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Roman Abramovich: Too much Vodka or Calculated Madness?

Before you read this let me just make it clear. I’m not trying to justify the decision here. I’m merely trying to fathom the reasons Abramovich might have for sacking baldie. Much as the blues would like to ignore or … Continue reading →

Before you read this let me just make it clear. I’m not trying to justify the decision here. I’m merely trying to fathom the reasons Abramovich might have for sacking Di Matteo.

Much as the Blues would like to ignore or forget it, the world was laughing at Chelsea Football Club yesterday. The Russian oligarch in keeping with his facial hair, made a rather sketchy decision. He called his team’s Italian manager, and told him, “Roberto, all you’ve done in the last six months is win the first ever Champions League trophy in the club’s history and an FA Cup. That’s just not acceptable. You’re fired.” A knee-jerk reaction some are saying, to their crushing loss to Juventus in the Champions League that left their status as champions in tatters. But surely if you’ve made gazillions of dollars in business, you must have some rationale behind taking such dramatic decisions?

First and foremost, Antonio Conte’s men deserve massive credit. Their performance in Turin was brilliant. They outplayed the European Champions and Chelsea had no answer. For that, the responsibility must lie with Di manager (see what I did there?). The result in Turin meant Chelsea had gone five games without a win. Not a streak by which a manager should be judged. But this is Chelsea. Things are different at the first of the ‘sugar-daddy’ clubs. The daddy demands success, of huge proportions, in an outrageous time frame. The point is, is it justified? Most commentators of the game keep reminding people that running a football club is different from running a corporate venture. The challenges are different, the timelines are different and the personnel are wildly different from your average office go-er.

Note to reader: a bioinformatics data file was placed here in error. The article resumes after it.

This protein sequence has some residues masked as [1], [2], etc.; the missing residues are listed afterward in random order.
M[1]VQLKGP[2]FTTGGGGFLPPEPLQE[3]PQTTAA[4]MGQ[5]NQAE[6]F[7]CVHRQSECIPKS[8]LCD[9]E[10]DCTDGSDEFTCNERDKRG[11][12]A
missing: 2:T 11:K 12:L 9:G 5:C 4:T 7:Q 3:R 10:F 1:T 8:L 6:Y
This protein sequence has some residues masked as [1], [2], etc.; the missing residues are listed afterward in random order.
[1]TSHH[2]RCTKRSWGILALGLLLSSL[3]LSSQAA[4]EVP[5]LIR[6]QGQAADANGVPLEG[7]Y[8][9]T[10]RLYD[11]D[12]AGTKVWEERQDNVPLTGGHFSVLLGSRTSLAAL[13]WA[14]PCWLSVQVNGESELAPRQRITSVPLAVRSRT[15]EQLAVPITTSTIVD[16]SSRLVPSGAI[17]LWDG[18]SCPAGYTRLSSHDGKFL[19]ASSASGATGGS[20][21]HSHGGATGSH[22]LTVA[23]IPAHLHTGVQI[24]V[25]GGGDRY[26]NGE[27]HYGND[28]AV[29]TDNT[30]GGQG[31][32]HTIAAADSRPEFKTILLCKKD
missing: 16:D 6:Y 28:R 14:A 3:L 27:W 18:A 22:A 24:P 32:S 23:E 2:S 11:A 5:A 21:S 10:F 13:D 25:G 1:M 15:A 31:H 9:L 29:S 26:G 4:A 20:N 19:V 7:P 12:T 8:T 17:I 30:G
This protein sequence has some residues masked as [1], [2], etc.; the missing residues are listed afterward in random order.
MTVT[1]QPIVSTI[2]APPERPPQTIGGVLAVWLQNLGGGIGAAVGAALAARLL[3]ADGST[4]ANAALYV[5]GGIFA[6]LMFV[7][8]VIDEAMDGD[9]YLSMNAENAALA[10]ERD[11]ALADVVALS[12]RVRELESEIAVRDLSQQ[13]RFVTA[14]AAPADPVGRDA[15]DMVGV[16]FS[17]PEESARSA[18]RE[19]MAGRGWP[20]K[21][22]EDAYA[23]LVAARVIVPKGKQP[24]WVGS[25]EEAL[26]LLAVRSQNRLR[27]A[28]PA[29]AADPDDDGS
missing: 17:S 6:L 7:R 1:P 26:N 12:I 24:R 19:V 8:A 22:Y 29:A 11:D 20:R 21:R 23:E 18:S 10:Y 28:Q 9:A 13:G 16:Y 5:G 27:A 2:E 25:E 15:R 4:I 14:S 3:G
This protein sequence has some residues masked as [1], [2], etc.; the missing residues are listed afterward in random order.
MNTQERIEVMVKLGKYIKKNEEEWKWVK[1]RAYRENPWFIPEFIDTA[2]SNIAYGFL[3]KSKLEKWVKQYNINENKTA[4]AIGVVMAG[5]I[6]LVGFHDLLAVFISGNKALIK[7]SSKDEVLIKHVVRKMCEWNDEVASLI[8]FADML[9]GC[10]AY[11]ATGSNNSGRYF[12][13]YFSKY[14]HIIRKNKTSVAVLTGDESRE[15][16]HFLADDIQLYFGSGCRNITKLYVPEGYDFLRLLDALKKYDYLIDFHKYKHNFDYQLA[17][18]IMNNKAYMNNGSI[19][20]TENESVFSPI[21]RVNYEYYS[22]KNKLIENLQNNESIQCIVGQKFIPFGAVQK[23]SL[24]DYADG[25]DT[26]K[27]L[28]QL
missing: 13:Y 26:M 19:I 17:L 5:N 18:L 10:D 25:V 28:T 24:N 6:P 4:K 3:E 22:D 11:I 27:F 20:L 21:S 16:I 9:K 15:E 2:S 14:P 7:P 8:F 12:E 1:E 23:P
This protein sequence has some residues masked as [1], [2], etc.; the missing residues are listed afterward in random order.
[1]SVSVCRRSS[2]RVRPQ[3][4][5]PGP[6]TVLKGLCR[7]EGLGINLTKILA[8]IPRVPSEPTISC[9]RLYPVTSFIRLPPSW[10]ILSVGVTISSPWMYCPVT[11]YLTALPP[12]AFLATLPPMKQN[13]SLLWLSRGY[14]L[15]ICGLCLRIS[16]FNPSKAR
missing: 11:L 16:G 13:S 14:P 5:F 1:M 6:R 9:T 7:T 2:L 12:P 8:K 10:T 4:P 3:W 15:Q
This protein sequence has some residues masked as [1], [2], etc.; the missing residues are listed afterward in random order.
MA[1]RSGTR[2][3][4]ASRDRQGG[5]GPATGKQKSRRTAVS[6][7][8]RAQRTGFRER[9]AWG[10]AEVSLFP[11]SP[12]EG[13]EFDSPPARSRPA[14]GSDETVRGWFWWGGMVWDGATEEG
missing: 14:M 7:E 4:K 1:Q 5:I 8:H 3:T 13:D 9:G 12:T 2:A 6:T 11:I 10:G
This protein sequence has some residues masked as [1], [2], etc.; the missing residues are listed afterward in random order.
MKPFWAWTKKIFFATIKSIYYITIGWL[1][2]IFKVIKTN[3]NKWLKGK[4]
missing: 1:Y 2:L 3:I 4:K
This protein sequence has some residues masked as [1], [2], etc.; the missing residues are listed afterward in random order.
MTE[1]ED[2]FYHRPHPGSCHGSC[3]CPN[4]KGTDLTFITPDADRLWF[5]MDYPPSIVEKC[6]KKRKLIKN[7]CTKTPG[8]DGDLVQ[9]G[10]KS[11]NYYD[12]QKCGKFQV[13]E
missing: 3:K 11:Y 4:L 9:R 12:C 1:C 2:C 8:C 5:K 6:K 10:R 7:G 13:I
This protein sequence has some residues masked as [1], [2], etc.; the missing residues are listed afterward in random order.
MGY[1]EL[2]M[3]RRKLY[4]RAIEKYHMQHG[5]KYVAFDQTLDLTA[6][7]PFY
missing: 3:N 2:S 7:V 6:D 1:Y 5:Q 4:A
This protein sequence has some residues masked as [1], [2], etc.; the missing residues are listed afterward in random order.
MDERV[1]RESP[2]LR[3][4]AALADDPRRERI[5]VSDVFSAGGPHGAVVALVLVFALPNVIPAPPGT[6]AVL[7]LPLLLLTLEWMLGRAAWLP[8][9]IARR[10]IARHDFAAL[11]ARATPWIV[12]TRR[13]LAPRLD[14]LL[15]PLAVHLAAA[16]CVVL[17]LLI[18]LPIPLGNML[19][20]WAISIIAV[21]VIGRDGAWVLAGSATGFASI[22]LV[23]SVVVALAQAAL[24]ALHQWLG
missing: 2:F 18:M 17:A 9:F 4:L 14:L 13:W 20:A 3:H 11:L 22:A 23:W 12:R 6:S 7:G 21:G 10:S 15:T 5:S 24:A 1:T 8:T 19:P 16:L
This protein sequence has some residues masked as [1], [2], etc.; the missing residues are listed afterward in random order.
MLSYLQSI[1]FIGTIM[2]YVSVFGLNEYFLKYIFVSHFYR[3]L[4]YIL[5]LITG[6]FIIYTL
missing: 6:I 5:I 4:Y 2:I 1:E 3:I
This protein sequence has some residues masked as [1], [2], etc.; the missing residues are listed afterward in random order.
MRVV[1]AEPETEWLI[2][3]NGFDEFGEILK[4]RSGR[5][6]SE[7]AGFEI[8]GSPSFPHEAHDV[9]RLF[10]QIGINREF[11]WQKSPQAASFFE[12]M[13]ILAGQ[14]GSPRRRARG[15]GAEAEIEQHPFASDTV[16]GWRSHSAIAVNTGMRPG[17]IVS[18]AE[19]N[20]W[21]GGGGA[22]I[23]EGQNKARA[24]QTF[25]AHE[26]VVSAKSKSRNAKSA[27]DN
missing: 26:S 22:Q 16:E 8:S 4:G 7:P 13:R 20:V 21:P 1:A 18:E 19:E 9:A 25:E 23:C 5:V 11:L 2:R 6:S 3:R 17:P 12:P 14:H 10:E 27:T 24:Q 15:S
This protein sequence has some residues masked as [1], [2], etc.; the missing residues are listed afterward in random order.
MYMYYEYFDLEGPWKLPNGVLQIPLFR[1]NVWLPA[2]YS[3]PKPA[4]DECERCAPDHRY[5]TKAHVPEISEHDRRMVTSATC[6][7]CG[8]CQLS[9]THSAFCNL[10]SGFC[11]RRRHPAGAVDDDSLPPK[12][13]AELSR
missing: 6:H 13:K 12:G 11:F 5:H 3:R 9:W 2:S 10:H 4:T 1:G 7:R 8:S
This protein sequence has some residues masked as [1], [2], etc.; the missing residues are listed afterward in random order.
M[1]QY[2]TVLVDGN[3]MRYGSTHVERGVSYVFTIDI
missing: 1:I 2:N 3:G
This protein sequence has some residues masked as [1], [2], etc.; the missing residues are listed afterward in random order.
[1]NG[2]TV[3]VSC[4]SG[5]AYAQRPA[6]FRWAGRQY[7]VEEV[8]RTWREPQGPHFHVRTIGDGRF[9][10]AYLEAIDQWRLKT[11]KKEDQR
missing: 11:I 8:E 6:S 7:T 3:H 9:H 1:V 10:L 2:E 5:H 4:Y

This is probably a concept that Abramovich, despite being at the helm of the football club for the best part of a decade has not been able to grasp. But then, no individual in history has ever invested so much money in a football club. Nobody has tried to literally write their own history like Chelsea have. That, is where they are different. People of power at Chelsea, and this includes the players, are paid outrageous amounts even by their high standards. That brings with it, a gigantic responsibility which it seems few understand. Surely, the owner outlines exactly what he wants when he appoints his staff. The roles are defined, the objectives are set in stone. This applied to Roberto Di Matteo as well.

Roman Ambition

Abramovich has made no secret of his objective. He doesn’t want to beat Barcelona. He wants to be Barcelona. That means winning the Champions League, the Premier League the FA Cup, the League Cup, the respect of the world, the admiration of an entire generation. And all that in style. Make no mistake, the team’s style of play has been just as important to him as winning. Which is why, Di Matteo might still have not been the Russian’s favorite person in the world even after that magical night in Munich.

Abramovich wants history. He wants a legacy. Not just statistics. He wants Chelsea to be the absolute royalty of world football and with the resources at his disposal, it’s more than simply a pipe dream. That is why the performance is just as important as the result. That’s the reason Inter Milan have to remind the world that they won the treble, while Barcelona are judged by the world with the treble as their reference point. Would the 1999 Champions League final be any less special if Manchester United had equalized and won it in the first half itself? You bet! They say that 20 years down the line nobody cares how you played, just that you won. But what does it tell you, when 20 years down the line, someone does remember, not just that you won, but how brilliantly you played? That is what winning is all about. That is what Roman Abramovich wants, no, demands of his team.

Right Man, Wrong Time